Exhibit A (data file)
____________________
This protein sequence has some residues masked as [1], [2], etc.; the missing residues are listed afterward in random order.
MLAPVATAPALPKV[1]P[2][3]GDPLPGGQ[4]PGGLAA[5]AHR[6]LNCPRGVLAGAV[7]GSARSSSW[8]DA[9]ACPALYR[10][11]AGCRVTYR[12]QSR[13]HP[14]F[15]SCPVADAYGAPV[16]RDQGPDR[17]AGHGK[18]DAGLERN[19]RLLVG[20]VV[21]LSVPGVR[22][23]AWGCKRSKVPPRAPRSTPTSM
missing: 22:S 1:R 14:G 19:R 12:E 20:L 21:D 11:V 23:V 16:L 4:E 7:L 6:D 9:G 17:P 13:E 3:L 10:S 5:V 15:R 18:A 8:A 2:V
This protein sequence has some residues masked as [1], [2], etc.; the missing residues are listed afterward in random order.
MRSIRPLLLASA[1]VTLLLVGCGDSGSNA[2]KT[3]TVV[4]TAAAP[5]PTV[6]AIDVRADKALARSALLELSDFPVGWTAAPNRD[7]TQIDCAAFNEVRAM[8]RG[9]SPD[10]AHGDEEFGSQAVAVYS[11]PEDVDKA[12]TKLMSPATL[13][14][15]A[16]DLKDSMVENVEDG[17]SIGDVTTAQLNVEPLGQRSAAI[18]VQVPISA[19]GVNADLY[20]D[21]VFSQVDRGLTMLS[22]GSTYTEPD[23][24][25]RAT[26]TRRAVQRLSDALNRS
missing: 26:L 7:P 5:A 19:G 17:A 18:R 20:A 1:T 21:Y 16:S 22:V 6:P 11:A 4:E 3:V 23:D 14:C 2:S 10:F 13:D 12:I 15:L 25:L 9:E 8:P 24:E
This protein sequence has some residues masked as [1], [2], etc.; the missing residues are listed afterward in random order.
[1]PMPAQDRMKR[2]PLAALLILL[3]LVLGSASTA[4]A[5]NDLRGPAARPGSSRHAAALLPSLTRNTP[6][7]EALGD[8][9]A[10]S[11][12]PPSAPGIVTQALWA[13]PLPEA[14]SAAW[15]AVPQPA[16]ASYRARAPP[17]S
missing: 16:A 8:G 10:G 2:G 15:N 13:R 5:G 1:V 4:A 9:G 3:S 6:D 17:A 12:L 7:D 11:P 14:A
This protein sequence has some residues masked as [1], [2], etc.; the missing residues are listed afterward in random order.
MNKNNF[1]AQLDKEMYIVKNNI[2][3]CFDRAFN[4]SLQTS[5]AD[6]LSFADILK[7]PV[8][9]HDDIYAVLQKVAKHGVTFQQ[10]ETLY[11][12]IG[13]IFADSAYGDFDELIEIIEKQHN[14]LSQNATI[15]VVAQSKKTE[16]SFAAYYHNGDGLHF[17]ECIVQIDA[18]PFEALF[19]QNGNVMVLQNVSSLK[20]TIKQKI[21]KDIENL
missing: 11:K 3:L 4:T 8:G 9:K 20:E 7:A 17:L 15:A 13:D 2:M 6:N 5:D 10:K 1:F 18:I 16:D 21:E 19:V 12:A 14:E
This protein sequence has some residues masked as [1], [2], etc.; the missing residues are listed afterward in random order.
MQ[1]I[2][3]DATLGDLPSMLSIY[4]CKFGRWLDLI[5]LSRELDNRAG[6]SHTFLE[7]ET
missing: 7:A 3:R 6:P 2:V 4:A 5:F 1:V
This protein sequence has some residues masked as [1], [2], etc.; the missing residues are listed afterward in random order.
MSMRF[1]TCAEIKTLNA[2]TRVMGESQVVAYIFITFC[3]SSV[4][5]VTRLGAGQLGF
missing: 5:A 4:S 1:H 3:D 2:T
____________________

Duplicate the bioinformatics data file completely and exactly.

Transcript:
This protein sequence has some residues masked as [1], [2], etc.; the missing residues are listed afterward in random order.
MLAPVATAPALPKV[1]P[2][3]GDPLPGGQ[4]PGGLAA[5]AHR[6]LNCPRGVLAGAV[7]GSARSSSW[8]DA[9]ACPALYR[10][11]AGCRVTYR[12]QSR[13]HP[14]F[15]SCPVADAYGAPV[16]RDQGPDR[17]AGHGK[18]DAGLERN[19]RLLVG[20]VV[21]LSVPGVR[22][23]AWGCKRSKVPPRAPRSTPTSM
missing: 22:S 1:R 14:G 19:R 12:E 20:L 21:D 11:V 23:V 16:L 4:E 7:L 6:D 9:G 17:P 13:E 3:L 10:S 5:V 15:R 18:A 8:A 2:V
This protein sequence has some residues masked as [1], [2], etc.; the missing residues are listed afterward in random order.
MRSIRPLLLASA[1]VTLLLVGCGDSGSNA[2]KT[3]TVV[4]TAAAP[5]PTV[6]AIDVRADKALARSALLELSDFPVGWTAAPNRD[7]TQIDCAAFNEVRAM[8]RG[9]SPD[10]AHGDEEFGSQAVAVYS[11]PEDVDKA[12]TKLMSPATL[13][14][15]A[16]DLKDSMVENVEDG[17]SIGDVTTAQLNVEPLGQRSAAI[18]VQVPISA[19]GVNADLY[20]D[21]VFSQVDRGLTMLS[22]GSTYTEPD[23][24][25]RAT[26]TRRAVQRLSDALNRS
missing: 26:L 7:P 5:A 19:G 17:A 18:R 20:A 1:T 21:Y 16:S 22:V 6:P 11:A 4:E 3:V 23:D 14:C 2:S 10:F 13:D 12:I 15:L 25:L 9:E 8:P 24:E
This protein sequence has some residues masked as [1], [2], etc.; the missing residues are listed afterward in random order.
[1]PMPAQDRMKR[2]PLAALLILL[3]LVLGSASTA[4]A[5]NDLRGPAARPGSSRHAAALLPSLTRNTP[6][7]EALGD[8][9]A[10]S[11][12]PPSAPGIVTQALWA[13]PLPEA[14]SAAW[15]AVPQPA[16]ASYRARAPP[17]S
missing: 16:A 8:G 10:G 2:G 15:N 13:R 5:G 1:V 4:A 9:G 3:S 6:D 17:A 12:L 7:D 11:P 14:A
This protein sequence has some residues masked as [1], [2], etc.; the missing residues are listed afterward in random order.
MNKNNF[1]AQLDKEMYIVKNNI[2][3]CFDRAFN[4]SLQTS[5]AD[6]LSFADILK[7]PV[8][9]HDDIYAVLQKVAKHGVTFQQ[10]ETLY[11][12]IG[13]IFADSAYGDFDELIEIIEKQHN[14]LSQNATI[15]VVAQSKKTE[16]SFAAYYHNGDGLHF[17]ECIVQIDA[18]PFEALF[19]QNGNVMVLQNVSSLK[20]TIKQKI[21]KDIENL
missing: 11:K 3:L 4:T 8:G 9:K 20:E 7:A 17:L 15:A 13:D 2:M 6:N 5:D 10:K 1:F 18:I 16:D 21:E 19:V 12:A 14:E
This protein sequence has some residues masked as [1], [2], etc.; the missing residues are listed afterward in random order.
MQ[1]I[2][3]DATLGDLPSMLSIY[4]CKFGRWLDLI[5]LSRELDNRAG[6]SHTFLE[7]ET
missing: 7:A 3:R 6:P 2:V 4:A 5:F 1:V
This protein sequence has some residues masked as [1], [2], etc.; the missing residues are listed afterward in random order.
MSMRF[1]TCAEIKTLNA[2]TRVMGESQVVAYIFITFC[3]SSV[4][5]VTRLGAGQLGF
missing: 5:A 4:S 1:H 3:D 2:T